AdWords Changes

Probably the most noticeable changes Google plans to make to its AdWords platform over the next several months is the size of the ads themselves. The announcement, made this week at the AdWords Performance Summit in San Francisco was the first of many adjustments to the popular ad platform.


The simple change will likely have a profound effect for the better. Google says advertisers will be able to write longer headlines and include more characters in the ad description. In tests, they found more characters led to an increased click through rate of more than 20 percent. If you think about your ad spend in terms of Return on Investment (ROI), an increase of 20 percent could have major implications.

The change to the number of characters an ad can have is part of Google’s overall strategy to revamp arguably the world’s most effective online advertising platform. And while the ad size may be the most noticeable change to viewers, the biggest change to advertisers will be the decoupling of mobile and desktop bids.

Currently advertisers set a default bid for desktop. Once that is set, they can set variances for mobile and tablet, but those bids are still based on desktop. Coming soon, Google will allow advertisers to anchor their bids to whatever screen they want. Furthermore, they will allow for greater adjustments, up to 900 percent – for all device types.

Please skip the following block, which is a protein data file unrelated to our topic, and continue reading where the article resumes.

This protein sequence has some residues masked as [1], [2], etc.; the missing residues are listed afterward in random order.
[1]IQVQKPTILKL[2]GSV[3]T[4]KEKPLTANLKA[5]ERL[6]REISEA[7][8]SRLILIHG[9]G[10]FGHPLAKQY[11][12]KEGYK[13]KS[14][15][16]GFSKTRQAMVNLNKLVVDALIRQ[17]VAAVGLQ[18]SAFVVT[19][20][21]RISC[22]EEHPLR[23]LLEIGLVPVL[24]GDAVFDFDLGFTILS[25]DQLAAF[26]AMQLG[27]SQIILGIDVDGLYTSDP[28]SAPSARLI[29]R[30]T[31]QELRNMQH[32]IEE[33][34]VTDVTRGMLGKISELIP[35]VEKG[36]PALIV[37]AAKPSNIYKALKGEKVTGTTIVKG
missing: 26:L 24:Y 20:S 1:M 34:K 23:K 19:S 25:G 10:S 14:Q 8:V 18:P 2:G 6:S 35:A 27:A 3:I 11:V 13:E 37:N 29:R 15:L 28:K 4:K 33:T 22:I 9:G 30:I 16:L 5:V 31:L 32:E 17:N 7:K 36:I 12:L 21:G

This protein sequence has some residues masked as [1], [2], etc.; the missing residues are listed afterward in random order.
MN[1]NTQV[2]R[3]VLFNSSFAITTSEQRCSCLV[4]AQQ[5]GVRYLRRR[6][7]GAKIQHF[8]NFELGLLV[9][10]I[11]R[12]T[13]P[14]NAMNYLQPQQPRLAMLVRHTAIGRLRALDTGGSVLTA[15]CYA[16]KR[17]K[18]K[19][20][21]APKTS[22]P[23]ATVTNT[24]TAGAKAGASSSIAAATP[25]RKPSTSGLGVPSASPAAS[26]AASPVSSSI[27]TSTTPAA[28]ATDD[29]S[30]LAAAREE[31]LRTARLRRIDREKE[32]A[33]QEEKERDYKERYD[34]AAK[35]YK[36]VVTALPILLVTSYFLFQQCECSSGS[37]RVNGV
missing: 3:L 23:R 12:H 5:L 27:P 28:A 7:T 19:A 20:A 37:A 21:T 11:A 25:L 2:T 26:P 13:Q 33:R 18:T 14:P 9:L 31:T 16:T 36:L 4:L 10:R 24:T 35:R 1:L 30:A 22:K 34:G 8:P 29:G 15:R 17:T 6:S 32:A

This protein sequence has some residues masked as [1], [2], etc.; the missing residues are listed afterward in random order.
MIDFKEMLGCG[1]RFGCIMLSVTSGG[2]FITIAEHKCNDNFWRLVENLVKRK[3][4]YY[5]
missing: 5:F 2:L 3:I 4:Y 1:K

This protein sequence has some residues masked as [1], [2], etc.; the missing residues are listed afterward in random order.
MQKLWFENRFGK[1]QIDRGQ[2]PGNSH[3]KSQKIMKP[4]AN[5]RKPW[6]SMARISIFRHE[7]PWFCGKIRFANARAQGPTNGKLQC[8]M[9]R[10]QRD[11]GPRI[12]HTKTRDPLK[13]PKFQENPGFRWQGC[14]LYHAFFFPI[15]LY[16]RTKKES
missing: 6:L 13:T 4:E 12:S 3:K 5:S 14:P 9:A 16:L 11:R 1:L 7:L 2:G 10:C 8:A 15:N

Some good reading about Google’s announcements:

Google announces significant changes to AdWords bidding and text ads (Marketing Land)

Major Google AdWords Changes Announced (Search Engine Journal)

Google Lets Brands Bid Based on Device Type, Hailed a ‘Significant Move’

Google AdWords Adjusting to a ‘Mobile-First World’ (Web Pro News)

Other interesting announcements, which will be covered in subsequent blog posts, include ads on Google Maps via promoted pins (imagine seeing a pin for 10% off a nearby Starbucks on your way to Home Depot); cross exchange inventory for remarketing, which will give advertisers greater reach; and Similar Audiences for Search, which was described as a way to target users who haven’t yet visited your website but have searched for the terms that led other viewers to your website.

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